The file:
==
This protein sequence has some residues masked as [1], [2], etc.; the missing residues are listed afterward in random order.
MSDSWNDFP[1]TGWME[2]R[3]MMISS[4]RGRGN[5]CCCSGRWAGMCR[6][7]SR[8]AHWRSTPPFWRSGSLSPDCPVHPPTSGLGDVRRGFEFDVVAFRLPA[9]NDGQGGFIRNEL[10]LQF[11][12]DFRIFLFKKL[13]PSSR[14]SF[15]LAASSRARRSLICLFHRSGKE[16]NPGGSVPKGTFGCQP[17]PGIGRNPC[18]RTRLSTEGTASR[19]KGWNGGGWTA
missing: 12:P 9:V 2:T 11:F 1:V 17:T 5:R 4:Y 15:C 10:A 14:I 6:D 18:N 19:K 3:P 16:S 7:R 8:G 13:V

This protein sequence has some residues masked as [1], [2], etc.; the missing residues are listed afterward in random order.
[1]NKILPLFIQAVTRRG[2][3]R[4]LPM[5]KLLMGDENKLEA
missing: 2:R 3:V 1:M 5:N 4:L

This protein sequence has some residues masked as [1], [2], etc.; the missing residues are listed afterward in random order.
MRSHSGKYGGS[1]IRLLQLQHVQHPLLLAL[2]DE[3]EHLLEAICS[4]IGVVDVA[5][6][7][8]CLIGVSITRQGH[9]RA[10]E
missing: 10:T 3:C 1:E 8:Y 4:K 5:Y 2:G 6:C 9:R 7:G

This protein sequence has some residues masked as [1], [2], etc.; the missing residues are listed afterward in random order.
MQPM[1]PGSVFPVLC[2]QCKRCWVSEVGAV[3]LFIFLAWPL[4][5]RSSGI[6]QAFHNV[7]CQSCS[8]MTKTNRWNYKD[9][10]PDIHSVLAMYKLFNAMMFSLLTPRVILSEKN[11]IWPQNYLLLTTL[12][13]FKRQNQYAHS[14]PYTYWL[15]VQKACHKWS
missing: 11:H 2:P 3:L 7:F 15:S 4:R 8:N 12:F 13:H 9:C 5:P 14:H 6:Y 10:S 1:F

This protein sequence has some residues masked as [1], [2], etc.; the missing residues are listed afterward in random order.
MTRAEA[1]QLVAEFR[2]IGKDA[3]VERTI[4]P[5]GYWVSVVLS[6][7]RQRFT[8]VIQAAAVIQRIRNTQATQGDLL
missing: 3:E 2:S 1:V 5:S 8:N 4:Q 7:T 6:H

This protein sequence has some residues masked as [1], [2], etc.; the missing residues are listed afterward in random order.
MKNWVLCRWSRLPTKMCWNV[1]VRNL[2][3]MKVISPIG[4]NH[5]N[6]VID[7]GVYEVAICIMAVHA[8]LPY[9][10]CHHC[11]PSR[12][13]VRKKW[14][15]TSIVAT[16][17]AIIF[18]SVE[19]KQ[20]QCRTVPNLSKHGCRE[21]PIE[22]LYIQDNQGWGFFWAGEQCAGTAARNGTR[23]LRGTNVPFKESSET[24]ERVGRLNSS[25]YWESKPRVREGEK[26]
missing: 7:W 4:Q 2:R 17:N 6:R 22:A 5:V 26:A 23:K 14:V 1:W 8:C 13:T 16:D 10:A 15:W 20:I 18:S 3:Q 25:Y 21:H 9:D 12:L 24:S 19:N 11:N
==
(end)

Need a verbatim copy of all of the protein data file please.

This protein sequence has some residues masked as [1], [2], etc.; the missing residues are listed afterward in random order.
MSDSWNDFP[1]TGWME[2]R[3]MMISS[4]RGRGN[5]CCCSGRWAGMCR[6][7]SR[8]AHWRSTPPFWRSGSLSPDCPVHPPTSGLGDVRRGFEFDVVAFRLPA[9]NDGQGGFIRNEL[10]LQF[11][12]DFRIFLFKKL[13]PSSR[14]SF[15]LAASSRARRSLICLFHRSGKE[16]NPGGSVPKGTFGCQP[17]PGIGRNPC[18]RTRLSTEGTASR[19]KGWNGGGWTA
missing: 12:P 9:V 2:T 11:F 1:V 17:T 5:R 4:Y 15:C 10:A 14:I 6:D 18:N 19:K 3:P 16:S 7:R 8:G 13:V

This protein sequence has some residues masked as [1], [2], etc.; the missing residues are listed afterward in random order.
[1]NKILPLFIQAVTRRG[2][3]R[4]LPM[5]KLLMGDENKLEA
missing: 2:R 3:V 1:M 5:N 4:L

This protein sequence has some residues masked as [1], [2], etc.; the missing residues are listed afterward in random order.
MRSHSGKYGGS[1]IRLLQLQHVQHPLLLAL[2]DE[3]EHLLEAICS[4]IGVVDVA[5][6][7][8]CLIGVSITRQGH[9]RA[10]E
missing: 10:T 3:C 1:E 8:Y 4:K 5:Y 2:G 6:C 9:R 7:G

This protein sequence has some residues masked as [1], [2], etc.; the missing residues are listed afterward in random order.
MQPM[1]PGSVFPVLC[2]QCKRCWVSEVGAV[3]LFIFLAWPL[4][5]RSSGI[6]QAFHNV[7]CQSCS[8]MTKTNRWNYKD[9][10]PDIHSVLAMYKLFNAMMFSLLTPRVILSEKN[11]IWPQNYLLLTTL[12][13]FKRQNQYAHS[14]PYTYWL[15]VQKACHKWS
missing: 11:H 2:P 3:L 7:F 15:S 4:R 8:N 12:F 13:H 9:C 5:P 14:H 6:Y 10:S 1:F

This protein sequence has some residues masked as [1], [2], etc.; the missing residues are listed afterward in random order.
MTRAEA[1]QLVAEFR[2]IGKDA[3]VERTI[4]P[5]GYWVSVVLS[6][7]RQRFT[8]VIQAAAVIQRIRNTQATQGDLL
missing: 3:E 2:S 1:V 5:S 8:N 4:Q 7:T 6:H

This protein sequence has some residues masked as [1], [2], etc.; the missing residues are listed afterward in random order.
MKNWVLCRWSRLPTKMCWNV[1]VRNL[2][3]MKVISPIG[4]NH[5]N[6]VID[7]GVYEVAICIMAVHA[8]LPY[9][10]CHHC[11]PSR[12][13]VRKKW[14][15]TSIVAT[16][17]AIIF[18]SVE[19]KQ[20]QCRTVPNLSKHGCRE[21]PIE[22]LYIQDNQGWGFFWAGEQCAGTAARNGTR[23]LRGTNVPFKESSET[24]ERVGRLNSS[25]YWESKPRVREGEK[26]
missing: 7:W 4:Q 2:R 17:N 6:R 22:A 5:V 26:A 23:K 14:V 1:W 8:C 13:T 16:D 10:A 15:W 20:I 18:S 3:Q 25:Y 21:H 9:D 12:L 24:S 19:N 11:N